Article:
Anyone who is familiar with the voting patterns of Carbon and Stillwater Counties knows that they consistently vote strongly Republican. In the 2012 Presidential election, Carbon County voted for Romney over Obama 60-36. Stillwater County favored Romney 71-26. Statewide, Romney won 55-42.

So, the data tells us that conservatives strongly favor fracking, and that Carbon and Stillwater Counties are conservative, even moreso than the rest of the state. The first clear lesson should be obvious. To the extent that the community discussion becomes a fight pitting pro-fracking vs. anti-fracking, the anti-fracking side will lose.

This understanding is central to the approach local grassroots groups have taken. Unlike groups in Colorado, Ohio, Texas, New York and California, there is no organized anti-fracking group in Carbon or Stillwater County.

Instead, the approach has been to develop a solution that is fair to mineral rights holders, but also to local residents and land owners who want to make sure their water is not contaminated, their property rights are preserved, and their livelihoods remain intact.

Aerial view of ECA well pad across from Montana Jack's in Dean

Aerial view of ECA well pad across from Montana Jack’s in Dean

Citizen initiated zoning
This led local groups to citizen initiated zoning, set forth in Montana law in MCA 76-2-101, which enables local governments to set the terms on which oil and gas drilling can be done on their properties. Here’s how it works:

  • Any interested group of citizens in a county can create a zone. It is a democratic process. If 60% of the residents in an area want to create the zone, it can be brought forward to the County Commission.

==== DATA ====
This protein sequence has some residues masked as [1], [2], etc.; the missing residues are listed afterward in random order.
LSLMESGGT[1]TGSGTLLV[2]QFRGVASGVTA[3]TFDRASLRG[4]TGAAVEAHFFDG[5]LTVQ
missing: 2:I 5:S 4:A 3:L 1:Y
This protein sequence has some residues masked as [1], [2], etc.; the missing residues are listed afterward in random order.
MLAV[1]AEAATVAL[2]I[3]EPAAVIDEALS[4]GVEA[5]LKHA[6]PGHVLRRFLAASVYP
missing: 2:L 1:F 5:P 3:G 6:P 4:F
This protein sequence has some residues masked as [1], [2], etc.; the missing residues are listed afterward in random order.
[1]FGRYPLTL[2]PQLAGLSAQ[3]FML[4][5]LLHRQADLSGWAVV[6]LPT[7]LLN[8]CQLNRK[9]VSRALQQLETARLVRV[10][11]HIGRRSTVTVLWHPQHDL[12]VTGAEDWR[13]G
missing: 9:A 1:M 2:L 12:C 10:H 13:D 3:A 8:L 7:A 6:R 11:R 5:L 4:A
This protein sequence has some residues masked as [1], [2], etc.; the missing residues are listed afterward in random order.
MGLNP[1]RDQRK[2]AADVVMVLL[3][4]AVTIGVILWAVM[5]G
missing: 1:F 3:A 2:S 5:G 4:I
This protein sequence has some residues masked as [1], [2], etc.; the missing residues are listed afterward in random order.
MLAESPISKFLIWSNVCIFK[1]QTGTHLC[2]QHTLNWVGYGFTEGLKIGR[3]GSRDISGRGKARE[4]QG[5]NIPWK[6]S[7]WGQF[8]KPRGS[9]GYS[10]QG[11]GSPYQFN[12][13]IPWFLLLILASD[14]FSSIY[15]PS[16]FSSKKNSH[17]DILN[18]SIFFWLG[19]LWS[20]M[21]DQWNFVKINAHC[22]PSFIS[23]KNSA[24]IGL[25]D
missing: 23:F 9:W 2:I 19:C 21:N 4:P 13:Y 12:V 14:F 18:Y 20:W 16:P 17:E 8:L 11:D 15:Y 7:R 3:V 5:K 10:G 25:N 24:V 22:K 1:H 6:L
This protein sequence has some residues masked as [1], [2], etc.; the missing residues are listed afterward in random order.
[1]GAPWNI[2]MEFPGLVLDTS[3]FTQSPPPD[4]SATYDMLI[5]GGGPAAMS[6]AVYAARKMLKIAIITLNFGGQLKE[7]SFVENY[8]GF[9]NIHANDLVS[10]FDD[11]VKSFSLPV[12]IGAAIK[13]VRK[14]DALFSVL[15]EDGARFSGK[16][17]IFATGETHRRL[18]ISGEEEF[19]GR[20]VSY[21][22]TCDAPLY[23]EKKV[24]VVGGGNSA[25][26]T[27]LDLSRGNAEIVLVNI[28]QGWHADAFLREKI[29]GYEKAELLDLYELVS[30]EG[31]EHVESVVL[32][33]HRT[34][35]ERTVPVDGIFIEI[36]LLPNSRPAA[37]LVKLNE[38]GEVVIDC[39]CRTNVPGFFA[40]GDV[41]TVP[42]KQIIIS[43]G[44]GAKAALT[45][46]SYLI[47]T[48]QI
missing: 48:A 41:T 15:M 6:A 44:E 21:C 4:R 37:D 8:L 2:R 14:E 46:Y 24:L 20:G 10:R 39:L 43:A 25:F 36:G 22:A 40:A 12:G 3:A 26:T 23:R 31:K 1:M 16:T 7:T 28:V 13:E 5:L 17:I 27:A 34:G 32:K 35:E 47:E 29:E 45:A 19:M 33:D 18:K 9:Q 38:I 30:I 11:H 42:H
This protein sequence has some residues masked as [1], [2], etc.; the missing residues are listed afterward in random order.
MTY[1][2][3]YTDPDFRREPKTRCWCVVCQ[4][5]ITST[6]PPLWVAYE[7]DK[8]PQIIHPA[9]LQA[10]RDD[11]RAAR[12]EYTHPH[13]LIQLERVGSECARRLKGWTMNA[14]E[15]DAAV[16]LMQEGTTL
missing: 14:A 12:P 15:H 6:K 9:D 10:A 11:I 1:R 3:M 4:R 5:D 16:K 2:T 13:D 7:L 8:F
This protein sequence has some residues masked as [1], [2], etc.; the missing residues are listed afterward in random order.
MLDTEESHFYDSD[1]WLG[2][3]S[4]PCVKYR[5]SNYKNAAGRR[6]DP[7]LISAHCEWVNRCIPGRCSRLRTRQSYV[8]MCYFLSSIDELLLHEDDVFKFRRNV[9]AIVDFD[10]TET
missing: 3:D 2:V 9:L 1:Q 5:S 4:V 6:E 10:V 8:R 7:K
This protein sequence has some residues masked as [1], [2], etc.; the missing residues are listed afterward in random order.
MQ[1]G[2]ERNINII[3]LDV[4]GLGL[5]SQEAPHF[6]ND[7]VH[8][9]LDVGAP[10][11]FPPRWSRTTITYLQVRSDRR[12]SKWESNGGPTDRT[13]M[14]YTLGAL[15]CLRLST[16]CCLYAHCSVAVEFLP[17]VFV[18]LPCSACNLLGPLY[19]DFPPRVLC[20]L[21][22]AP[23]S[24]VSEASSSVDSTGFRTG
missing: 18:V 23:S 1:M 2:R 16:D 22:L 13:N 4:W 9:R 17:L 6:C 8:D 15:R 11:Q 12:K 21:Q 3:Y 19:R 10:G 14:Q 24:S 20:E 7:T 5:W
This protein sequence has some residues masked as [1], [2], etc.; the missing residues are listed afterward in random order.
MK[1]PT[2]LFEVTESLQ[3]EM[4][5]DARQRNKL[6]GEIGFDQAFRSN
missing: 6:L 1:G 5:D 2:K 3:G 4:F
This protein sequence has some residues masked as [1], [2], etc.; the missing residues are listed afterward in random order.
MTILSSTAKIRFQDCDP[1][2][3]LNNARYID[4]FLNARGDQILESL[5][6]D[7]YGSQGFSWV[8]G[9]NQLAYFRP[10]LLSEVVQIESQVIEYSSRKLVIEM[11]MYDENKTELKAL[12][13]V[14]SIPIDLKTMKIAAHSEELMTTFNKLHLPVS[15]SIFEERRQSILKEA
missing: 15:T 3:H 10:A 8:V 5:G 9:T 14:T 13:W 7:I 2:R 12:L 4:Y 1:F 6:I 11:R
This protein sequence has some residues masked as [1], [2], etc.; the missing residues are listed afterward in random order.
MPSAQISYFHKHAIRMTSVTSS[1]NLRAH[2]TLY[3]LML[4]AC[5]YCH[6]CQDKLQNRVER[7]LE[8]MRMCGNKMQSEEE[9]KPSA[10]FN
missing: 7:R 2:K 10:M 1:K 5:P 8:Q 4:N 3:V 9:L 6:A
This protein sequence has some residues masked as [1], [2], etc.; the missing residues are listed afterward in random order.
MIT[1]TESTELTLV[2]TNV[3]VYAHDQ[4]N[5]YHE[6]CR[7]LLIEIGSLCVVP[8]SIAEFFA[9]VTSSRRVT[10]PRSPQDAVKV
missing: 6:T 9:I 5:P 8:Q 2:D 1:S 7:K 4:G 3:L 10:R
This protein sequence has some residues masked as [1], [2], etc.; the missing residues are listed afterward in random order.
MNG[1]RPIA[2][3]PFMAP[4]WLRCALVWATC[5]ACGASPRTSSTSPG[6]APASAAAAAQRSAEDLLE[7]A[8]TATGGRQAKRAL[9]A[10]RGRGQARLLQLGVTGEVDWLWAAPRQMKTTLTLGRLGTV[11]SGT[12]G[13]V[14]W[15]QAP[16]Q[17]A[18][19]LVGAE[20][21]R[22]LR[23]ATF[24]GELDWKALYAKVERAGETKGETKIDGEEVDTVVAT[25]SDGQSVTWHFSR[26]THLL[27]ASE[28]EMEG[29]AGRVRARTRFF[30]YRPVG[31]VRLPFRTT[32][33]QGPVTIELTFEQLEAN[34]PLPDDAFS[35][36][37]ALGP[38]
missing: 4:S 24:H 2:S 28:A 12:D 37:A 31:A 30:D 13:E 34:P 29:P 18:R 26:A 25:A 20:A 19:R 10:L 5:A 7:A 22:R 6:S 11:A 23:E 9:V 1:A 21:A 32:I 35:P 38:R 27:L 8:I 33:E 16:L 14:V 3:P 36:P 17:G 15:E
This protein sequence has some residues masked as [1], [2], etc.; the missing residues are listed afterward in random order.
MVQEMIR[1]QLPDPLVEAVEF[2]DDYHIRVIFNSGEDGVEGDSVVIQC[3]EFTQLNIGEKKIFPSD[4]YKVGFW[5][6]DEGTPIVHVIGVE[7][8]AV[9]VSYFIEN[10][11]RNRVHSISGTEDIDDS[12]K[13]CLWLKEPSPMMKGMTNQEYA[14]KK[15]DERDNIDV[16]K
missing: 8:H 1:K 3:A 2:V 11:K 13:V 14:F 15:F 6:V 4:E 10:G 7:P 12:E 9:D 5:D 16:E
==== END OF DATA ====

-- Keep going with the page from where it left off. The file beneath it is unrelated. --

• The rules of the zone must be drafted to be consistent with the county growth plan.
  • A zone map must be created to reflect the properties to be included in the zone and define the perimeter of the zone
  • Each landowner who supports the district needs to sign a petition. The signature must match exactly the name on the title of the land.
  • When more than 60% of the landowners in the district have signed the petition, it can be brought to the County Commission.
  • After the County Commission receives the petitions, it holds a public meeting to determine whether the zone is in the “public interest and convenience.” If so, the district is established.
  • If the zone is established it is referred to a county planning and zoning commission. This is a seven member oversight board that reviews the zoning petition and recommends how it should be implemented.
  • After opportunities for public input, the planning and zoning commission puts in place the regulations for the district.
  • The planning and zoning commission is responsible for the ongoing administration of the district.

This is a fair and balanced approach to compromise between competing interests in a community. Rather than pit one group against another, it is a way for local governments and communities to look beyond one group claiming “belief superiority” over another, or pitting today’s economic needs against the long-term future of a community.

About davidjkatz

The Moses family has lived on the Stillwater River since 1974, when George and Lucile Moses retired and moved to the Beehive from the Twin Cities. They’re gone now, but their four daughters (pictured at left, on the Beehive) and their families continue to spend time there, and have grown to love the area. This blog started as an email chain to keep the family informed about the threat of increased fracking activity in the area, but the desire to inform and get involved led to the creation of this blog.
This entry was posted in Community Organization, Fracking Information and tagged , , . Bookmark the permalink.

2 Responses to New research: support for fracking declining, but opinions becoming more entrenched. What it means for the Beartooth Front

  1. Pingback: Oil and gas: 10 lessons for 2015 | Preserve the Beartooth Front

  2. Pingback: Oil and gas: 10 lessons for 2015, for Montana, ND, OK, TX, OH, PA & WV